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Уланов

Americans’ adventures in Russia. PART 2. Garand and M1

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Уланов

Americans’ adventures in Russia. Garand and M1

 

«The danger lies within western powers interest in us, after they taim the Russian Tsar and gain control over eastern Europe.”

US ambassador to Russia Seimor in his letter to secretary of State William Marcy.

It is hard for Russians and US citizens to imagine, that these 2 countries saw each other as «natural allies» most of the modern history period. For instance, soon after being re-elected, president Lincoln called up council for “immediate re-armament of Russian army”. Quite a logical step, bearing in mind that the federal government feared that United Kingdom might take part in the war on the rebel states’ side.

Even though the plan developed by this council had never been put into life, the military and technical cooperation between Russia and USA soon took up a large scale. Two rifles, designed by famous civil war hero General H.Berdan, were put in service of the Russian army in the second half of 19th century. Smith and Wesson revolvers had also been supplied to the Russian army and police. The overall number of revolvers ordered form the US was 250 000, that is why the third model became known as the “Russian”.

During First Wordl War, Russia became the largest buyer of the Winchester M1895 rifles. John Browning design, adapted to the Russian round, had proven itself reliable in repulsing enemy attacks – the lever action allowed for higher fire rate, compared to the bolt action. The reliability of the M1895 in trenched war turned out to be quite low – the rifle was very sensitive to dirt and low temperatures. Meanwhile its disassembly was far more complicated than the regular Mosin rifle.

The USSR seemed to have had prepared much more thoroughly for the next war – the Tokarev SVT rifle had been put into service. The drop in production quality during the war, just like replacing the professional army with somewhat prepared rookies had played its negative part in SVT’s career. After a lot of failure reports from the frontline, the SVT had been put out of production, with just its automatic variant still being supplied as ersatz-machinegun.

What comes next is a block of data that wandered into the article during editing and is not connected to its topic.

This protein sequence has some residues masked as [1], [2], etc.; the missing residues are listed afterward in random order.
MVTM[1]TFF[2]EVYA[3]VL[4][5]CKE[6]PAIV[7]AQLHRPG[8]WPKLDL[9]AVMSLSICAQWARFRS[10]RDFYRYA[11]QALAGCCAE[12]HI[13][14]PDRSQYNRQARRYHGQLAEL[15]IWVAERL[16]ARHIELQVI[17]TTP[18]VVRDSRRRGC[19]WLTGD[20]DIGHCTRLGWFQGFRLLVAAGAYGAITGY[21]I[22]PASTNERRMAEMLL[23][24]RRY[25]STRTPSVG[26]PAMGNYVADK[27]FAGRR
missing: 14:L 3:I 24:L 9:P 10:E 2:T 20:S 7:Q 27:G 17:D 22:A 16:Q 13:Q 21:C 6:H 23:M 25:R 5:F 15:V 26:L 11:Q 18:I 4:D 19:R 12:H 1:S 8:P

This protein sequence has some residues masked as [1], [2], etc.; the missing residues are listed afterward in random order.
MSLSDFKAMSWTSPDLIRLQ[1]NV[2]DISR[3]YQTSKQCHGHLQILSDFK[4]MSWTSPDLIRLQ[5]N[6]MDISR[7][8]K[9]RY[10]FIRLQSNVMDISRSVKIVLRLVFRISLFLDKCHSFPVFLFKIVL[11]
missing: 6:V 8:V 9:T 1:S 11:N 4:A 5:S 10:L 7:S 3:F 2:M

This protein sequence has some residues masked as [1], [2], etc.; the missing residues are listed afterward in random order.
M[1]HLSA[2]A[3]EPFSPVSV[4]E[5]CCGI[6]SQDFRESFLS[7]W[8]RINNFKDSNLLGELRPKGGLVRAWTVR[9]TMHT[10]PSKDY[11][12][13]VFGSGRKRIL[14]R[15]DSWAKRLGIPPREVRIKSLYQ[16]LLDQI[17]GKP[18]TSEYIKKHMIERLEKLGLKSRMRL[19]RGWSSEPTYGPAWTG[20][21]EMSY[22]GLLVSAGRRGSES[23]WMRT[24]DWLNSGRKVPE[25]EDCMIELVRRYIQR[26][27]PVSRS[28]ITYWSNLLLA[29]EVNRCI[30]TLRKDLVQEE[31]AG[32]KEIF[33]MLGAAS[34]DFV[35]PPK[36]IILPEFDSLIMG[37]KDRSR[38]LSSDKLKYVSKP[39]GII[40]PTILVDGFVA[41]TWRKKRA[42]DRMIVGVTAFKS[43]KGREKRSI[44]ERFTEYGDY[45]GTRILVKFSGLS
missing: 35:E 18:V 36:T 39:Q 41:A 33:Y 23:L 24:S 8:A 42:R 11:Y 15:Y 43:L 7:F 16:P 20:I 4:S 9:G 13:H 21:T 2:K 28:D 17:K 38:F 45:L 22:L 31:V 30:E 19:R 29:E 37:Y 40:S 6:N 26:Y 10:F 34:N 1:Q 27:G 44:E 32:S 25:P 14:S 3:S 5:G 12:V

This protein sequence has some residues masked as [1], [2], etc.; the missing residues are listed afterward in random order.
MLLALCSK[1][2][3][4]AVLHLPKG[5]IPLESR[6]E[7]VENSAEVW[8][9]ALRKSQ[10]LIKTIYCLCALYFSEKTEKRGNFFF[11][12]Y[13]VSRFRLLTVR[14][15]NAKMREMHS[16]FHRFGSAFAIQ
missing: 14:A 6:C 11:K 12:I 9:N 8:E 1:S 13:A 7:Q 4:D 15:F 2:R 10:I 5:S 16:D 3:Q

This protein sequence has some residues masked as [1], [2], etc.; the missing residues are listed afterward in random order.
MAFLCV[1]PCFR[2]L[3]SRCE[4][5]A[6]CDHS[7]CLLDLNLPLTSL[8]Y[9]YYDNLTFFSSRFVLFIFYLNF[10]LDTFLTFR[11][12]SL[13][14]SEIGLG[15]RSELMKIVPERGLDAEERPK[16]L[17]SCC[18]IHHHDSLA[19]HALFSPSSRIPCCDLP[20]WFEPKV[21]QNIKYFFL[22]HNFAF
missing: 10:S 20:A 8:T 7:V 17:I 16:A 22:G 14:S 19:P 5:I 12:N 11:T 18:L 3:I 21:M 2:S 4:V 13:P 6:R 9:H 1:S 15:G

Nevertheless the Red Army commanders hadn’t stopped dreaming of a semi-automatic rifle. The system of mixed soldiers’ armament – with submachine guns and long rifles, basically made part of the soldiers useless at distances beyond 200 meters. The Mosins were too slow, to do any significant damage to the enemy.

The desired semi-automatic guns could be acquired form the USA in terms of Land Lease contract. They only had to find out how good the guns were first.

Garand rifle was bought to the test facility of the Main artillery department of the Red Army in July 1943. It is curious, that Garand was not only compared to the Soviet SVT-40 (Tokarev), but also with the German G-41(m) (Mauser).

                Accuracy was tested first.

 

No.

Rifle

Sight

Distance in meters

Groupings radius

100% of all shots (см)

50% best shots (см)

1

7.62-мм semiautomatic Garand rifle (USA)

1,1

3,3

6,6

100

300

600

12,2

28,3

67,7

4,9

11,3

28,7

2

7.92-мм semiautomatic rifle G41(m) (German)

1

3

6

100

300

600

8,0

30,0

83,3

4,2

14,7

34,7

3

7.62-мм semiautomatic Tokarev rifle (SVT-40)

1

3

6

100

300

600

13,4

46,3

94,0

3,8

14,7

27,0

Winchester 1942 rounds were used to fire the Garand. Polish ammo of 1930-ies was used with th German Mauser. The SVT data had been taken form the 1941 report.

As it is seen form the table, the American and German rifles had shown better accuracy, than the Russian SVT-40. This had several reasons, according to the report. First of all, the German and the American rifle are heavier than the Russian one by 800 and 600 grams respectively. Second, Garand had dioptrical sights and the line of sight length was the largest among all 3 rifles.

Accuracy and comfort of the rifles was determined through carrying out tasks and exercises from the Basic Firearm Course (BFC) by qualified shooters-testers. Their conclusion was the following:

1. The Garand semiautomatic rifle is comfortable and has good accuracy, as all exercises done had marks “excellent” and “good”, except for “satisfactory” for the second shooter in exercise no2.

2. G-41 semiautomatic rifle is uncomfortable and has low accuracy, as there were five “satisfactory”, one “good” and one “excellent” marks, and one “bad” one (meaning 0 hits).

 

 

The next was determination of practical fire rate at 100-mm target at 100 meters.

 

 

N

Rifle

Shooter 1

Shooter 2

Average rate of fire (shots per minute)

Number of rounds

Time per sec.

Number of rounds

Time per sec.

1

7.62-мм semiautomatic Garand rifle (USA)

16

16

16

30

31

29

24

24

24

42,5

41,0

45,0

32-34

31-35

33-32

2

7.92-мм semiautomatic G41(m) rifle (Germany)